This image shows the order and relative distance between satellites that make up the A-Train. At present, the A-Train consists of five NASA missions and one Japanese mission: Aqua (launched in 2002); Aura (launched in 2004); the Cloud-Aerosol Lidar and Infrared Pathfinder Satellite Observations (CALIPSO) and CloudSat missions (launched together in 2006); the second Orbiting Carbon Observatory (OCO-2, launched in 2014); and the Japanese satellite mission, the Global Change Observation Mission-Water (GCOM-W1, launched in 2012). On November 16, 2011, PARASOL was lowered to 9.5 km under the A-Train and on December 18, 2013, PARASOL ceased operation, fully exiting the A-Train.
The A-Train is a series of satellites following each other in orbit. In order for multiple instruments to effectively observe the same Earth scene—and thereby obtain more data than could be provided by any one instrument— the instruments must view the scene within a short time period to prevent changes in observing conditions (especially true for clouds). Different satellites that carry these instruments must, therefore, fly closely together in a carefully planned and executed manner.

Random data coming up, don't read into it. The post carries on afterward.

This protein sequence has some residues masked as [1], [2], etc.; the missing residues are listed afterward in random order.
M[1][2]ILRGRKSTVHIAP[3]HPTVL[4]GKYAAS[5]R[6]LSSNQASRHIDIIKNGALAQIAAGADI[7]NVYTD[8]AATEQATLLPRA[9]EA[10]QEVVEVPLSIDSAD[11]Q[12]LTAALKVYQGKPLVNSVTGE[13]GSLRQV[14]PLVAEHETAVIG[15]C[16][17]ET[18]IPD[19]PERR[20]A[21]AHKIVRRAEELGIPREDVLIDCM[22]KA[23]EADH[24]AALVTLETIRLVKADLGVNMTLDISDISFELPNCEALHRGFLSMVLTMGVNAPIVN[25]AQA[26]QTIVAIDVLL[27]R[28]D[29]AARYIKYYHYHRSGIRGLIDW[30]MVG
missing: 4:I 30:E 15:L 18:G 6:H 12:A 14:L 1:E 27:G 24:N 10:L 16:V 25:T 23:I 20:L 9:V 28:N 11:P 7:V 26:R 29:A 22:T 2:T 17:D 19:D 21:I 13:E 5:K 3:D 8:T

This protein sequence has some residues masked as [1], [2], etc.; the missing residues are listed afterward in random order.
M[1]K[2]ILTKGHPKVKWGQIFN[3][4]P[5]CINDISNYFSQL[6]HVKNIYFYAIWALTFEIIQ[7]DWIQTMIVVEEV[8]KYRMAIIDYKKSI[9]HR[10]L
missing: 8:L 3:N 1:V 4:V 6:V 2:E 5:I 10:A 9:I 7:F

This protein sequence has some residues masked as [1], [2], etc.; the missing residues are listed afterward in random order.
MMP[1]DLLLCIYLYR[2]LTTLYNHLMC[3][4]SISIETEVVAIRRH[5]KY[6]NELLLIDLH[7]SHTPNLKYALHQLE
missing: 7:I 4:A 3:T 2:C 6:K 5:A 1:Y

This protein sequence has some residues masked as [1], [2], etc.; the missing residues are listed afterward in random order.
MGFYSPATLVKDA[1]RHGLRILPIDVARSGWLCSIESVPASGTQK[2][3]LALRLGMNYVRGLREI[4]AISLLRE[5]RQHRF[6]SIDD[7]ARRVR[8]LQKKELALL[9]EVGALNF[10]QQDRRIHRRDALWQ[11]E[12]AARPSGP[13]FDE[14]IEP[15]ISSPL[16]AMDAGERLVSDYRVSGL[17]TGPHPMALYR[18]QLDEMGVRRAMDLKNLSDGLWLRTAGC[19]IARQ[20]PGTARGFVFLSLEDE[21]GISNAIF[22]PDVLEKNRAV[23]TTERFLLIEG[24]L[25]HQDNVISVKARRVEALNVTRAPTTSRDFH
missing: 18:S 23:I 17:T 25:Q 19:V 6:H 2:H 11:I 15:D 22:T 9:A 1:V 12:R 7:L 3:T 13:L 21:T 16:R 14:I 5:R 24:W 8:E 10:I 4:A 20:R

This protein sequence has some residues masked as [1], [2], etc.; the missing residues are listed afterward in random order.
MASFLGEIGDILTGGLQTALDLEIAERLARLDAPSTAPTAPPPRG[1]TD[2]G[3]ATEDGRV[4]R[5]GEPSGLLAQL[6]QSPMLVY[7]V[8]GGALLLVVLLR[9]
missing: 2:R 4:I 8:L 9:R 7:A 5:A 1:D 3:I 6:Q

Science from the MODIS instrument on Aqua can be compromised by sun glint. Therefore, CALIPSO and CloudSat are positioned so that coincident MODIS views avoid this contaminating phenomenon. These two satellites are positioned on the side of Aqua’s ground track that is opposite the sun and they must never precede Aqua. Aura is positioned substantially behind the others, so its Microwave Limb Sounder (MLS) can view horizontally under the same portion of the atmosphere that Aqua is viewing from above.
There is a remarkable advantage to this precise constellation: At the expense of a slight temporal separation, constellation flying of multiple satellites simulates a single satellite that is hundreds of kilometers in size!